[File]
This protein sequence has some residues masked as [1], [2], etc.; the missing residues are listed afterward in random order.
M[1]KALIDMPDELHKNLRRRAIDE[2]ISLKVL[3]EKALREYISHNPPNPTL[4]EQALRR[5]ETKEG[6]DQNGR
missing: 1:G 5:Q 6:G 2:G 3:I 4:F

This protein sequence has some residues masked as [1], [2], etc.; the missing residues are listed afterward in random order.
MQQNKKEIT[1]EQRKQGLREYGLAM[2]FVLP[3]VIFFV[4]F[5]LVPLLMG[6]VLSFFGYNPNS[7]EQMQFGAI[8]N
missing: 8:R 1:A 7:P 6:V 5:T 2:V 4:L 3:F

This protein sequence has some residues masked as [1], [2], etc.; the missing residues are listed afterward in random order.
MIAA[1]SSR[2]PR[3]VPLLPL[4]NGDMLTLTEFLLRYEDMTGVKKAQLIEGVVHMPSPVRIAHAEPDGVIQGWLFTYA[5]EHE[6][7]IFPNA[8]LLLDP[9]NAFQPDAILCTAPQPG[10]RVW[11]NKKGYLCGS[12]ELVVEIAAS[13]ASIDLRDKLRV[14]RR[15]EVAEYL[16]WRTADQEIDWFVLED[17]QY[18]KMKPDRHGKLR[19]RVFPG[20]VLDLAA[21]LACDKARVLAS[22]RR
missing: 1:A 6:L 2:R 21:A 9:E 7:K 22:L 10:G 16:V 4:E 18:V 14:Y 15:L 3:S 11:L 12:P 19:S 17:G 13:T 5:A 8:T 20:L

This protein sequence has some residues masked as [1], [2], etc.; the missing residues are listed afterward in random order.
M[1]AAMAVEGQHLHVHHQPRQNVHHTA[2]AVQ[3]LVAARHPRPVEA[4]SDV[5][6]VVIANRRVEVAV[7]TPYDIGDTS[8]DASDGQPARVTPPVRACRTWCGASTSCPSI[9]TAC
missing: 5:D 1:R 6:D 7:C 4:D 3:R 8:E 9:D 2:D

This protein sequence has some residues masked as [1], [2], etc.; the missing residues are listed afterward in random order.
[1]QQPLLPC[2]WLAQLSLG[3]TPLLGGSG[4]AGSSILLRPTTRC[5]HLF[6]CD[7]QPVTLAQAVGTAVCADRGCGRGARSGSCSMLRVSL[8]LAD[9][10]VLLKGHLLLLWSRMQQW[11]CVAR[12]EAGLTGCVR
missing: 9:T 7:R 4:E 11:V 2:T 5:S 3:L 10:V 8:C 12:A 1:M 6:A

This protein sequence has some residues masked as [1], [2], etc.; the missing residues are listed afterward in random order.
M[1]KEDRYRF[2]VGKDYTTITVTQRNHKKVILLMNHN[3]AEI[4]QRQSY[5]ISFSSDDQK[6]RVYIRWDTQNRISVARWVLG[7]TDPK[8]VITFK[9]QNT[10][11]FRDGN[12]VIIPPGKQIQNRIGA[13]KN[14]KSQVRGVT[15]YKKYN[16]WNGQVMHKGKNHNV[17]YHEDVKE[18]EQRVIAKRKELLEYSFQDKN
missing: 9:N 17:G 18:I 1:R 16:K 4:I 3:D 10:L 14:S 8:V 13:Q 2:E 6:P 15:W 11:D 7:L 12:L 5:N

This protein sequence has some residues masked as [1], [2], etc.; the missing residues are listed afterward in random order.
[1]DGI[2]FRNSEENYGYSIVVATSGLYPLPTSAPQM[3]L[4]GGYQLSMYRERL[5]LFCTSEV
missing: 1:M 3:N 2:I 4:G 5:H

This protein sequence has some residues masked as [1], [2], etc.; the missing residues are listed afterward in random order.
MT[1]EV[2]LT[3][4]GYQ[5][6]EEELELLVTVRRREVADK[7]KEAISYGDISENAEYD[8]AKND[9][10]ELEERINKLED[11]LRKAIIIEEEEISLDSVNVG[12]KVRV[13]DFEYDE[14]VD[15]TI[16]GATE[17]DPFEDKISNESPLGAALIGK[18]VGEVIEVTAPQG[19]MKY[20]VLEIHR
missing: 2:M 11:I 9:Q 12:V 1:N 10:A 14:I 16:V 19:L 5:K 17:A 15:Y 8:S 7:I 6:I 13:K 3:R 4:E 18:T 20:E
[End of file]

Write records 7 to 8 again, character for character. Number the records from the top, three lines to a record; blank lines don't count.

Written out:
This protein sequence has some residues masked as [1], [2], etc.; the missing residues are listed afterward in random order.
[1]DGI[2]FRNSEENYGYSIVVATSGLYPLPTSAPQM[3]L[4]GGYQLSMYRERL[5]LFCTSEV
missing: 1:M 3:N 2:I 4:G 5:H

This protein sequence has some residues masked as [1], [2], etc.; the missing residues are listed afterward in random order.
MT[1]EV[2]LT[3][4]GYQ[5][6]EEELELLVTVRRREVADK[7]KEAISYGDISENAEYD[8]AKND[9][10]ELEERINKLED[11]LRKAIIIEEEEISLDSVNVG[12]KVRV[13]DFEYDE[14]VD[15]TI[16]GATE[17]DPFEDKISNESPLGAALIGK[18]VGEVIEVTAPQG[19]MKY[20]VLEIHR
missing: 2:M 11:I 9:Q 12:V 1:N 10:A 14:I 16:V 19:L 5:K 17:A 15:Y 8:S 7:I 6:I 13:K 3:R 4:E 18:T 20:E